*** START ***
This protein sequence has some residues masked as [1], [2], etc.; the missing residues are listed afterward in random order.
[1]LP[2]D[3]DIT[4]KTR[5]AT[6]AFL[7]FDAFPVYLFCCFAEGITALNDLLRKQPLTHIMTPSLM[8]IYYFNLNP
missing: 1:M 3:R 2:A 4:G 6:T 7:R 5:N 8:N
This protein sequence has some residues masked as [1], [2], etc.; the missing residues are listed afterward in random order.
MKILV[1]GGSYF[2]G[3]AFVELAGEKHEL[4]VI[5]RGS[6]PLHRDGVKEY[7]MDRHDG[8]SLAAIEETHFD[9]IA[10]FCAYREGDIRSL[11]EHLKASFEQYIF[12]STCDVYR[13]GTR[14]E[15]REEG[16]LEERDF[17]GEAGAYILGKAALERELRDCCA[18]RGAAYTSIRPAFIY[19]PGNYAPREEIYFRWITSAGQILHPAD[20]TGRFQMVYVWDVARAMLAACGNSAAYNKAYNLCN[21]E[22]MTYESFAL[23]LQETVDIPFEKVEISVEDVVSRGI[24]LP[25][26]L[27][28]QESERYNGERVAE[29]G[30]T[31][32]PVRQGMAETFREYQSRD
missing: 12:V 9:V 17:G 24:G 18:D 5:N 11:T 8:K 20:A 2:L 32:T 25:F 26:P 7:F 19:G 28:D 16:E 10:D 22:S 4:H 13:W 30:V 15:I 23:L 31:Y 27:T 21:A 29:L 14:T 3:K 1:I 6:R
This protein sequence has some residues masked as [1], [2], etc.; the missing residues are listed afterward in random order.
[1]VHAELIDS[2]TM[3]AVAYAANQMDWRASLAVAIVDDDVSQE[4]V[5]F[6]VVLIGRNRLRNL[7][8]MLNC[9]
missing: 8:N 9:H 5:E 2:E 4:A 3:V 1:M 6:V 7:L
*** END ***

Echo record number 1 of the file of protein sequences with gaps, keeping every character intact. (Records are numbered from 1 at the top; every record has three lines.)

This protein sequence has some residues masked as [1], [2], etc.; the missing residues are listed afterward in random order.
[1]LP[2]D[3]DIT[4]KTR[5]AT[6]AFL[7]FDAFPVYLFCCFAEGITALNDLLRKQPLTHIMTPSLM[8]IYYFNLNP
missing: 1:M 3:R 2:A 4:G 6:T 7:R 5:N 8:N